Thursday, May 7, 2009

Frustration of the bank bears mounts

A column that appeared in yesterday’s Wall Street Journal pretty much summed up the frustration of a group I like to call the “bank bears.” The headline read, “Banks need fewer carrots and more sticks. Insolvent institutions should be taken over by the FDIC.”

It seems that there is a rising sense of frustration among this group because the government is not letting a larger swath of the banking system, that they believe to be insolvent, go under.

The claim that government is not letting bad banks fail is just flat out wrong. Last I checked the FDIC has a public list of about 100 institutions that have so far been closed and the vast majority of those closures happened in 2009. Apparently this fact doesn’t stop the Wall Street Journal from publishing a misleading headline that doesn’t merely suggest, but states outright, that the FDIC is allowing insolvent institutions to continue operating.

One hundred bank failures in the past two years is, I guess, not enough for the bank bears. They want blood and unless they get it, preferably in a big name like Citi or BofA, they are prepared to go on howling about how the government is shielding the banks. This is nothing more than a de-facto nationalization they say, so why don’t the Feds fess up and say it??

What the bank bears should get over is that commercial banks have ALWAYS been agents of the government by virtue of the fact that their deposits are guaranteed by taxpayer dollars and bank assets and capital are all heavily regulated. In addition, banks have lifelines to the Fed. Therefore, by definition they are and always have been, quasi-governmental by nature.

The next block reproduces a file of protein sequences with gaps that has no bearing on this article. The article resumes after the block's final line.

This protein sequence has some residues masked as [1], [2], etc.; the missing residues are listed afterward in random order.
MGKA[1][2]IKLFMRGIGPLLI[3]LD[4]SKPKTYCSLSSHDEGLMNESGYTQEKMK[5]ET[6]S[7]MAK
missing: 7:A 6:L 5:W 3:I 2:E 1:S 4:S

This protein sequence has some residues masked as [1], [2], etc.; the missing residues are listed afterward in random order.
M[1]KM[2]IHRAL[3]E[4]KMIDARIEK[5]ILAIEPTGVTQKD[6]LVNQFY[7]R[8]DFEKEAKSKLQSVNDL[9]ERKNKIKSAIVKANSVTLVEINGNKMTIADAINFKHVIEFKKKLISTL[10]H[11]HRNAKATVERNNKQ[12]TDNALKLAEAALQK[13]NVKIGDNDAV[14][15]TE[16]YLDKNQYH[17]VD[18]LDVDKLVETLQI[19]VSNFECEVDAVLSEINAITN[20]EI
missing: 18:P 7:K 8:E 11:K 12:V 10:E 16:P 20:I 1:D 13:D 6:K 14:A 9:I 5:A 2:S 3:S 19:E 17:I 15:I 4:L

When you hear guys like Glenn Hubbard or other Wall Street financial types (or those with ties to Wall Street) complain about such nonsensical “shielding,” you should think of it as nothing more than a cynical power grab. Once again it is Wall Street (non-bank financial sector) vying for control and dominance over our financial sector.

The fact that they get away with it is a testament to their cleverness: they brilliantly disguise these schemes behind a cynical façade of concern for the economy. The Average Joe, not knowing any better, sides with them even though the Average Joe will be a big loser if these guys succeed in destroying the banking system for their preferred, unregulated-and-everything-goes system of financial intermediation, where a relatively small number of people are rewarded with an inordinately large percentage of national income.

What Average Joe needs to understand is that if anyone should be allowed to fail it is precisely these unregulated non-bank entities that sap brainpower and productivity while injecting nothing of value into the real economy.

In the final analysis the banking system exists for the public purpose. If it didn’t it wouldn’t have its liabilities guaranteed by taxpayer money. Once you understand this the term, “nationalization,” becomes redundant. The bank bears ought to get over it.

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